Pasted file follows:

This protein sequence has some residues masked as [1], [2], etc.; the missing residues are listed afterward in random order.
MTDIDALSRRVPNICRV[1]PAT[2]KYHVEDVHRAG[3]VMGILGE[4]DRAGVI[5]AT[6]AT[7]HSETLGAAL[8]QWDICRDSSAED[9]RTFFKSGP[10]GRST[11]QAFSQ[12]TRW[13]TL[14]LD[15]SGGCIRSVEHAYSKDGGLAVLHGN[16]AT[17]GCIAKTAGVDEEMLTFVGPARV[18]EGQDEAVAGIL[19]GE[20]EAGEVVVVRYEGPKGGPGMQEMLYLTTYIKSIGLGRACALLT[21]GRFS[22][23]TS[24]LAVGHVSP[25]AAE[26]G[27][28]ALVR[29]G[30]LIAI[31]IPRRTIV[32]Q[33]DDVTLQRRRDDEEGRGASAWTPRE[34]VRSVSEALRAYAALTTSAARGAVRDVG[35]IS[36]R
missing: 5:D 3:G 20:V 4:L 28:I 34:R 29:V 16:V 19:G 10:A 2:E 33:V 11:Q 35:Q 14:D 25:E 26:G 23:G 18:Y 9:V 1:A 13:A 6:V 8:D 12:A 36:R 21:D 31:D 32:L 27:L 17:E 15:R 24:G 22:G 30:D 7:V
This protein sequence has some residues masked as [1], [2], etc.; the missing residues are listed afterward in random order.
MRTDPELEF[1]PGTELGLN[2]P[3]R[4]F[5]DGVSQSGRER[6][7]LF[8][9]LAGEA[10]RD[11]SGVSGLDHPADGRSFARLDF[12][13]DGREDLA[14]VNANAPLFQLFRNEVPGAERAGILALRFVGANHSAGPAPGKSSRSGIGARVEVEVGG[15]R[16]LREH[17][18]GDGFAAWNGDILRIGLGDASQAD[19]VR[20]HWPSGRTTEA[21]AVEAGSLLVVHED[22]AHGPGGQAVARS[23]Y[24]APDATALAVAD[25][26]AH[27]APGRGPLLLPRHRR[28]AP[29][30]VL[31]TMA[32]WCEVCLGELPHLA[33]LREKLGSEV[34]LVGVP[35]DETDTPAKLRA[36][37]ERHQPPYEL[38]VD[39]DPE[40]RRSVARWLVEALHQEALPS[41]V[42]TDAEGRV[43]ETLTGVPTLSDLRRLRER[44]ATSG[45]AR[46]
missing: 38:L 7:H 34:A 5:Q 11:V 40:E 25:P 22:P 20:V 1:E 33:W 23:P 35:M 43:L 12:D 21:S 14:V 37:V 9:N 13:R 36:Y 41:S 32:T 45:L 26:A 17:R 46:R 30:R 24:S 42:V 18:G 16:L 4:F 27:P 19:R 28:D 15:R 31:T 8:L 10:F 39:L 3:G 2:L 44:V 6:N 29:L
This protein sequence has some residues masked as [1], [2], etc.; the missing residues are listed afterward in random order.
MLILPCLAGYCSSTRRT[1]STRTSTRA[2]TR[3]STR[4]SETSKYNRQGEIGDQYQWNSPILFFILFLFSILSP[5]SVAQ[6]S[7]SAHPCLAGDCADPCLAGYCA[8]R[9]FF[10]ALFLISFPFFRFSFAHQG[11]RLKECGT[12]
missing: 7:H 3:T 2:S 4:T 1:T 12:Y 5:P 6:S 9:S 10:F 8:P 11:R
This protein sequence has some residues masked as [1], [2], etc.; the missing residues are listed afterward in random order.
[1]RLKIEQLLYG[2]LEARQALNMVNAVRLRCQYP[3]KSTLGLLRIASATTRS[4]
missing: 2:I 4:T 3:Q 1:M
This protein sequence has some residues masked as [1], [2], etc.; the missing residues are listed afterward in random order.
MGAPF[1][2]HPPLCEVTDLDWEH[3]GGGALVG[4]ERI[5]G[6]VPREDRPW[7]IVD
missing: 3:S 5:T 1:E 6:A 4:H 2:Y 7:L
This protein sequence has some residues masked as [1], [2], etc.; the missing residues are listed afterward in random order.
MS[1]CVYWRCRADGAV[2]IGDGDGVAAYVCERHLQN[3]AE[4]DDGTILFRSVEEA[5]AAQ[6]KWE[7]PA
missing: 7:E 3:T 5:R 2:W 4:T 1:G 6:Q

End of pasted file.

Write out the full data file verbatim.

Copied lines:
This protein sequence has some residues masked as [1], [2], etc.; the missing residues are listed afterward in random order.
MTDIDALSRRVPNICRV[1]PAT[2]KYHVEDVHRAG[3]VMGILGE[4]DRAGVI[5]AT[6]AT[7]HSETLGAAL[8]QWDICRDSSAED[9]RTFFKSGP[10]GRST[11]QAFSQ[12]TRW[13]TL[14]LD[15]SGGCIRSVEHAYSKDGGLAVLHGN[16]AT[17]GCIAKTAGVDEEMLTFVGPARV[18]EGQDEAVAGIL[19]GE[20]EAGEVVVVRYEGPKGGPGMQEMLYLTTYIKSIGLGRACALLT[21]GRFS[22][23]TS[24]LAVGHVSP[25]AAE[26]G[27][28]ALVR[29]G[30]LIAI[31]IPRRTIV[32]Q[33]DDVTLQRRRDDEEGRGASAWTPRE[34]VRSVSEALRAYAALTTSAARGAVRDVG[35]IS[36]R
missing: 5:D 3:G 20:V 4:L 28:I 34:R 29:V 16:V 19:G 10:A 2:E 33:V 11:Q 35:Q 14:D 25:E 26:G 23:G 18:Y 9:V 1:A 13:A 6:V 8:D 12:A 36:R 21:D 31:D 32:L 27:L 17:E 15:R 24:G 22:G 30:D 7:V
This protein sequence has some residues masked as [1], [2], etc.; the missing residues are listed afterward in random order.
MRTDPELEF[1]PGTELGLN[2]P[3]R[4]F[5]DGVSQSGRER[6][7]LF[8][9]LAGEA[10]RD[11]SGVSGLDHPADGRSFARLDF[12][13]DGREDLA[14]VNANAPLFQLFRNEVPGAERAGILALRFVGANHSAGPAPGKSSRSGIGARVEVEVGG[15]R[16]LREH[17][18]GDGFAAWNGDILRIGLGDASQAD[19]VR[20]HWPSGRTTEA[21]AVEAGSLLVVHED[22]AHGPGGQAVARS[23]Y[24]APDATALAVAD[25][26]AH[27]APGRGPLLLPRHRR[28]AP[29][30]VL[31]TMA[32]WCEVCLGELPHLA[33]LREKLGSEV[34]LVGVP[35]DETDTPAKLRA[36][37]ERHQPPYEL[38]VD[39]DPE[40]RRSVARWLVEALHQEALPS[41]V[42]TDAEGRV[43]ETLTGVPTLSDLRRLRER[44]ATSG[45]AR[46]
missing: 38:L 7:H 34:A 5:Q 11:V 40:E 25:P 22:P 20:V 1:E 33:W 23:P 35:M 43:L 12:D 21:S 14:V 37:V 9:N 13:R 36:Y 41:S 32:T 45:L 26:A 17:R 46:R 30:R 24:S 42:V 18:G 16:L 4:F 27:P 19:R 28:D 15:R 31:T 8:L 10:F 39:L 3:G 2:L 44:V 6:N 29:L
This protein sequence has some residues masked as [1], [2], etc.; the missing residues are listed afterward in random order.
MLILPCLAGYCSSTRRT[1]STRTSTRA[2]TR[3]STR[4]SETSKYNRQGEIGDQYQWNSPILFFILFLFSILSP[5]SVAQ[6]S[7]SAHPCLAGDCADPCLAGYCA[8]R[9]FF[10]ALFLISFPFFRFSFAHQG[11]RLKECGT[12]
missing: 7:H 3:T 2:S 4:T 1:T 12:Y 5:P 6:S 9:S 10:F 8:P 11:R
This protein sequence has some residues masked as [1], [2], etc.; the missing residues are listed afterward in random order.
[1]RLKIEQLLYG[2]LEARQALNMVNAVRLRCQYP[3]KSTLGLLRIASATTRS[4]
missing: 2:I 4:T 3:Q 1:M
This protein sequence has some residues masked as [1], [2], etc.; the missing residues are listed afterward in random order.
MGAPF[1][2]HPPLCEVTDLDWEH[3]GGGALVG[4]ERI[5]G[6]VPREDRPW[7]IVD
missing: 3:S 5:T 1:E 6:A 4:H 2:Y 7:L
This protein sequence has some residues masked as [1], [2], etc.; the missing residues are listed afterward in random order.
MS[1]CVYWRCRADGAV[2]IGDGDGVAAYVCERHLQN[3]AE[4]DDGTILFRSVEEA[5]AAQ[6]KWE[7]PA
missing: 7:E 3:T 5:R 2:W 4:T 1:G 6:Q